HSA Deductibility. The President proposes to allow individuals with HSAs to deduct 100% of the premium for their catastrophic health care coverage from their taxes.


Health Information Technology. The President proposes to use modern health information technology to achieve high-quality care, reduce preventable medical errors, and reduce costs. President Bush’s FY’05 Budget request doubles the amount of funding for demonstration projects for broader adoption of health IT systems in communities and states to $100 million. The President announced a goal that most Americans have personal electronic health records within the next ten years, and is working to make sure the federal government is fostering the adoption of these technologies.



Kerry’s Proposals for Health Care


State Children’s Health Insurance Program (SCHIP)/Medicaid
Under Kerry’s plan, the federal government would take over 100% of the costs for the 20 million children currently enrolled in state Medicaid plans if states agree to:

Provide SCHIP: to children who are not eligible for Medicaid but whose family income is less than 300 percent of poverty ($55,200 for a family of four).
Expand SCHIP: to families with incomes less than 200 percent of poverty ($36,800 for a family of four).
Cover Childless Adults: States must provide health care coverage to adults whose income is under 100 percent of poverty ($8,980 for individuals or $17,960 for a couple).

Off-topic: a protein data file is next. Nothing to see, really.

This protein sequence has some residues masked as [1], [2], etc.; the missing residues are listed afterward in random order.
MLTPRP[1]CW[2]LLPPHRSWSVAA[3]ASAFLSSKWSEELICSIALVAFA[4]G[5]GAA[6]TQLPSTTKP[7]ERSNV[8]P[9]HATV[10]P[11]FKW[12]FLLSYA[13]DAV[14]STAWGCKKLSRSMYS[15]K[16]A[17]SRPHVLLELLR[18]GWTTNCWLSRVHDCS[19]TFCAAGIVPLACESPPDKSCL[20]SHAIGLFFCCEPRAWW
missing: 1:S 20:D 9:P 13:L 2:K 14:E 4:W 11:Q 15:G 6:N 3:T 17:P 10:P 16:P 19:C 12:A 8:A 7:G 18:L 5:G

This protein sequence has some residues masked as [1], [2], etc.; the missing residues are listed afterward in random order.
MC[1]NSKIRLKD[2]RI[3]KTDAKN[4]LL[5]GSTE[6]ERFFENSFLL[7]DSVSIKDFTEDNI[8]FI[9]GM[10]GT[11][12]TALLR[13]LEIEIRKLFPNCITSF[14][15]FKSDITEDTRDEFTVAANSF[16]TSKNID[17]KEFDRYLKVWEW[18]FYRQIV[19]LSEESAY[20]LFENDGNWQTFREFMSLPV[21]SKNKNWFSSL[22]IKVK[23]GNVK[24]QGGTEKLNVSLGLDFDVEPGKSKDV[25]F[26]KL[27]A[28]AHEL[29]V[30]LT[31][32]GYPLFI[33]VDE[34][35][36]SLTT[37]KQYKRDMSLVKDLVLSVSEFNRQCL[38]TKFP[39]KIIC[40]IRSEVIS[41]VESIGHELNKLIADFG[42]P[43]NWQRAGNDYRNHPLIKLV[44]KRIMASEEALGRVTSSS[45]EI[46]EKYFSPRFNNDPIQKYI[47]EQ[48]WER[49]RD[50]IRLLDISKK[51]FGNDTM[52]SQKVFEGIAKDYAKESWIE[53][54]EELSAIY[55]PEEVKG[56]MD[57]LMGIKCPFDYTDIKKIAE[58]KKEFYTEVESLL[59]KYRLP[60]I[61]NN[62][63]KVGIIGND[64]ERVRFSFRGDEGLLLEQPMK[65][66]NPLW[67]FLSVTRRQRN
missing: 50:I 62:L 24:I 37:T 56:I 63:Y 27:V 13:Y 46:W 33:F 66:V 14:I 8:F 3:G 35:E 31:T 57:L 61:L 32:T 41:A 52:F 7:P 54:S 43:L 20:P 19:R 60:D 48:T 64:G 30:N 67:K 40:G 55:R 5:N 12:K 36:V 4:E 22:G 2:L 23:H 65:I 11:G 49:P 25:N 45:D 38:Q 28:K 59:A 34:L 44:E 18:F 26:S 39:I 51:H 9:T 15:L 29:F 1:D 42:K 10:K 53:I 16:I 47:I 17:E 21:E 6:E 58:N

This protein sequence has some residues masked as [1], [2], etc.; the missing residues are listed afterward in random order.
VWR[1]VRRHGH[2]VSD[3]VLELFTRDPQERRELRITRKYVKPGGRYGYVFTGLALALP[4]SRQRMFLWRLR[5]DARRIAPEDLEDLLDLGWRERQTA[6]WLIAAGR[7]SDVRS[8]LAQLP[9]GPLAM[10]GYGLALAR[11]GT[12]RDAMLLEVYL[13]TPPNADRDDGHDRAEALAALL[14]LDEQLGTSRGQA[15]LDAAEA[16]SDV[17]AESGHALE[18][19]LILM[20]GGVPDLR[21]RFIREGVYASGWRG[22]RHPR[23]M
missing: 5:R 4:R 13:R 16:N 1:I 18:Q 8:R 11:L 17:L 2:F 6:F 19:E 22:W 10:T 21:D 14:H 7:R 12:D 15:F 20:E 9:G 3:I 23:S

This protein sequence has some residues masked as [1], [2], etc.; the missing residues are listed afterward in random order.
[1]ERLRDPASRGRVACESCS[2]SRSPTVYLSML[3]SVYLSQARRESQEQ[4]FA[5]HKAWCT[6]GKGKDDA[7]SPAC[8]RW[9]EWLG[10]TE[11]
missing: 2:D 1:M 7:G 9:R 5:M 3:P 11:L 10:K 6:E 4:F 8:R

Legal Immigrants: Senator Kerry would also repeal the current Congressionally mandated 5-year waiting period for eligibility for legal immigrant pregnant women and children.



What’s the catch?

This is a complete departure from the federal-state partnership of the Medicaid program and will free states from any incentive to control costs.
States must meet these conditions to receive $15 billion in bonus payments during the first three years of the program.
Research by RAND Health suggests this expansion would result in as many as 18 million Americans losing their employer-sponsored coverage and end up on Medicaid, where many will be forced into HMOs and/or have their choice of doctors limited because many physicians do not accept Medicaid patients. Not only would this result in millions of people losing coverage they like, it would force taxpayers to bear costs that today are borne voluntarily by the private sector.


Pool based upon Federal Employees Health Benefits Program (FEHBP)
This pool would be available to those in firms with 50 or fewer workers and uninsured individuals (including workers between jobs).
Employers would have to contribute at least half the premium.
Employers participating would receive a 25% refundable tax credit for all workers under 150% of poverty, phasing out at 300% of poverty.
Workers between jobs may purchase insurance through their former employer or the pool.
Workers in poverty would receive a 75% subsidy phasing out at 300% of poverty
Individuals without access to employer-sponsored insurance (and not eligible for public plans) could purchase insurance through the pool and receive a 25% refundable tax credit.

What’s the catch?

The Kerry health plan would draw much of the private health insurance market into a nationwide "health alliance" created and tightly regulated by the federal government.
Health care costs continue to rise not for lack of government involvement, but because too much government has crippled the normal market processes that allow individuals to have more control over their health care spending.
Kerry’s remedy for rising health care costs is additional regulation and higher tax-supported subsidies. To participate in the Kerry health alliance, large employers would face government requirements on the level of contribution they currently make to employee health premiums. Health plans within and outside the health alliance would be required to offer specific mandated benefits which just increase costs.